As lockdown loomed over us in March it didn’t take psychic abilities to see how this was going to go down in a house of pre-teens and teenagers. So in one attempt to amuse and educate my kids who I knew would become more reluctant with every day, I ordered five, furry, freaky caterpillars to arrive in time to share quarantine with us. Predictably, I was the most excited to watch their journey of transformation into stunning Painted Lady butterflies as I took videos charting their progress. I started referring to the day they broke through their cosy cocoon made of the finest silk as their ‘emergence’.
It took weeks for our increasingly fat hungry caterpillars to spin into their metamorphoses. Their isolation had coincided almost exactly with our own. It was a delightfully simple parallel to our own lives that the kids failed to be delighted by. I, however, was mesmerised (remember, excitement was in short supply). Naively, I never suspected all those weeks ago that the butterflies would fly free long before us.
But the start of summer has arrived and it seems we too are slowly emerging from lockdown as June’s flowers begin to blossom. Whether our flight to freedom from quarantine should happen quite as quickly… well, only time will tell. As people debated this vehemently, some fiercely optimistic and others fatally cynical as to what the end of lockdown would mean, the word emergence seemed so apt. And even more so when I discovered a robust scientific concept named Emergence Theory (hey, I was a humanities girl at school so my science is woefully lacking).
Emergence refers to a complex series of results that occur when relatively more simple entities come together and work as a whole. Now one might hesitate to call human beings simple organisms (though I can think of some to whom this applies; certain world leaders anyone?) but emergence theory may be the only way to beat this virulent virus. It is the cooperation of entire communities, countries and continents agreeing to measures, such as social distancing and washing hands till they turn into dried husks, that will keep the death rate down. And then surely it is the cooperation of doctors, scientists, patients and their empirical evidence that will lead to the medicine and vaccinations that truly guarantee our freedom.
And that’s only the first step because when we emerge, into what are we emerging?
In one corner we have the optimists weaving silver linings into a hopeful future. They talk of increased bird song, lower carbon emissions, fewer flights, increased community spirit and cohesiveness, new perspectives on materialism and, of course, dolphins reappearing in canals and rivers. For Douglas Adams fans the fact that the dolphins have yet to jump a hoop and disappear saying “so long and thanks for all the fish,” is our greatest sign of hope.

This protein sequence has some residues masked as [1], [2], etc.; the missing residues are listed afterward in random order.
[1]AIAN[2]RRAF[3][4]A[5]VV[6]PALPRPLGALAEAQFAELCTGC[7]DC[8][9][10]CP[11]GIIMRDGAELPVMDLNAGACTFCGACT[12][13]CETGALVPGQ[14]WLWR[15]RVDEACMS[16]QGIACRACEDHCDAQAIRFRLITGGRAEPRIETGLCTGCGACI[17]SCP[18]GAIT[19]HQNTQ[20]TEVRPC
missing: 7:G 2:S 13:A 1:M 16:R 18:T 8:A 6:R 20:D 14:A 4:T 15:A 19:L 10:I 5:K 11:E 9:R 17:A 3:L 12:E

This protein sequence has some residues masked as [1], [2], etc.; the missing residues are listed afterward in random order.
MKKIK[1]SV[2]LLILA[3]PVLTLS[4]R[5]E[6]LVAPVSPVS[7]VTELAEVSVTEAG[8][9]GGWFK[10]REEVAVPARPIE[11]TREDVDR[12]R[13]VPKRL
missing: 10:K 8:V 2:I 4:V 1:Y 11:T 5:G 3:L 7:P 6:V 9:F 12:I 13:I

Despite the planet’s sticking by us we all are disturbed by flickers of fear in our bellies, by disquieting dystopian thoughts that lurk in our souls fed by a diet of apocalypse fiction and film. And this is what we find in the other corner. The naysayers and end is nigh brigade predicting mutating viruses and death on a doomsday level. They are not dismissed easily because the supporting evidence is compelling too. You need only look at the horrifying riots in America spreading worldwide almost as fast as the virus, as racial tensions spike in the heat and misery of traumatised populations angry at centuries of injustice, made raw by increasing financial ruin and the fear of a terrifying disease.
Carbon emissions are down but public transport is a new enemy. It doesn’t look like cars will be abandoned anytime soon. As travel agents and flights open for business will the stampede for desperately needed breaks undo all the good work? Will we quickly forget that we have enough clothes when retails reopens tantalising us with the siren call of the shiny and new?
Finally, our apocalyptic bedmates would remind us that a vaccination is a long shot given the virus’s similarity to the common cold which has never seen a cure.
These are extremes, however. We have an entire spectrum in-between. These include the grinches that curtain twitch in despair at those ignoring the rules and defecating in gardens they pass on ill-advised day trips. But there are also those who see hope in small incremental changes for the better, celebrating a slow move from previous frenzied consumerism, supporting calls to rebuild using a Green New Deal and celebrate the latest launch to space and all it represents.
We all contain the Utopian idealist, doomsayer, optimist and defeatist inside our soul. Who has the loudest voice and how we will emerge remains to be seen. But the world we are left with will be the result of every single one of us brought together as a whole, whether we like it or not.
Copyright by Sonia D. Picker